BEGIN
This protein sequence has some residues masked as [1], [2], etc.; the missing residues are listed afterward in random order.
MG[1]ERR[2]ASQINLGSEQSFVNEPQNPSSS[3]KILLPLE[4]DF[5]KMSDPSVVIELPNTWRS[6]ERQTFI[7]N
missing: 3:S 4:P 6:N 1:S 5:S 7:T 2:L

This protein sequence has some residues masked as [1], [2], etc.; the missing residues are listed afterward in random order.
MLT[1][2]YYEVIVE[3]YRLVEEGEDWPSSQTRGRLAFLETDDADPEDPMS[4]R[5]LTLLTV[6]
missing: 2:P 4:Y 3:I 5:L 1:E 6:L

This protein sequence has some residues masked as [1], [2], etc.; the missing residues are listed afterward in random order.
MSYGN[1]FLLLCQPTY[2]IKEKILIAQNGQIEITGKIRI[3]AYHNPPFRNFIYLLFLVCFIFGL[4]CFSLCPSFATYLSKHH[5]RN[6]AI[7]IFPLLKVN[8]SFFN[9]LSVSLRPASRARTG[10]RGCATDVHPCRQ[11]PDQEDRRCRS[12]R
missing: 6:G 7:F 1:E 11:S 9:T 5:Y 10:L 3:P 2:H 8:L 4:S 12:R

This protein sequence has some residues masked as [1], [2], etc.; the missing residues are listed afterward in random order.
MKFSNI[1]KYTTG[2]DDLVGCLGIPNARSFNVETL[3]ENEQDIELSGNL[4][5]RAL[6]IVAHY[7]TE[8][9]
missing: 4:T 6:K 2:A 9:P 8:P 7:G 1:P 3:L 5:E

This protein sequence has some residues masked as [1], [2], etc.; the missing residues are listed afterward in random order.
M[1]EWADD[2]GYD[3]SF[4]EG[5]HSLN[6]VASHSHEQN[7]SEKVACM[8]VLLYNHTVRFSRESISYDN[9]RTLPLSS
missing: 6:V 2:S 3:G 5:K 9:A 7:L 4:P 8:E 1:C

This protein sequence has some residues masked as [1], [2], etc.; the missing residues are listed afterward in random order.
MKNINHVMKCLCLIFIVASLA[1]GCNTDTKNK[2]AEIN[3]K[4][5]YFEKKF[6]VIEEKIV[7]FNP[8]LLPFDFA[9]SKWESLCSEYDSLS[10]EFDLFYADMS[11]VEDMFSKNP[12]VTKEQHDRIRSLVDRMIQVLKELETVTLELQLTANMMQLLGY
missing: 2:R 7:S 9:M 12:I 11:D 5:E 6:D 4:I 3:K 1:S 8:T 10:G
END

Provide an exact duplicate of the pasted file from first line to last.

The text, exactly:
This protein sequence has some residues masked as [1], [2], etc.; the missing residues are listed afterward in random order.
MG[1]ERR[2]ASQINLGSEQSFVNEPQNPSSS[3]KILLPLE[4]DF[5]KMSDPSVVIELPNTWRS[6]ERQTFI[7]N
missing: 3:S 4:P 6:N 1:S 5:S 7:T 2:L

This protein sequence has some residues masked as [1], [2], etc.; the missing residues are listed afterward in random order.
MLT[1][2]YYEVIVE[3]YRLVEEGEDWPSSQTRGRLAFLETDDADPEDPMS[4]R[5]LTLLTV[6]
missing: 2:P 4:Y 3:I 5:L 1:E 6:L

This protein sequence has some residues masked as [1], [2], etc.; the missing residues are listed afterward in random order.
MSYGN[1]FLLLCQPTY[2]IKEKILIAQNGQIEITGKIRI[3]AYHNPPFRNFIYLLFLVCFIFGL[4]CFSLCPSFATYLSKHH[5]RN[6]AI[7]IFPLLKVN[8]SFFN[9]LSVSLRPASRARTG[10]RGCATDVHPCRQ[11]PDQEDRRCRS[12]R
missing: 6:G 7:F 1:E 11:S 9:T 5:Y 10:L 3:P 2:H 8:L 4:S 12:R

This protein sequence has some residues masked as [1], [2], etc.; the missing residues are listed afterward in random order.
MKFSNI[1]KYTTG[2]DDLVGCLGIPNARSFNVETL[3]ENEQDIELSGNL[4][5]RAL[6]IVAHY[7]TE[8][9]
missing: 4:T 6:K 2:A 9:P 8:P 7:G 1:P 3:L 5:E

This protein sequence has some residues masked as [1], [2], etc.; the missing residues are listed afterward in random order.
M[1]EWADD[2]GYD[3]SF[4]EG[5]HSLN[6]VASHSHEQN[7]SEKVACM[8]VLLYNHTVRFSRESISYDN[9]RTLPLSS
missing: 6:V 2:S 3:G 5:K 9:A 7:L 4:P 8:E 1:C

This protein sequence has some residues masked as [1], [2], etc.; the missing residues are listed afterward in random order.
MKNINHVMKCLCLIFIVASLA[1]GCNTDTKNK[2]AEIN[3]K[4][5]YFEKKF[6]VIEEKIV[7]FNP[8]LLPFDFA[9]SKWESLCSEYDSLS[10]EFDLFYADMS[11]VEDMFSKNP[12]VTKEQHDRIRSLVDRMIQVLKELETVTLELQLTANMMQLLGY
missing: 2:R 7:S 9:M 12:I 11:D 5:E 6:D 4:I 3:K 1:S 8:T 10:G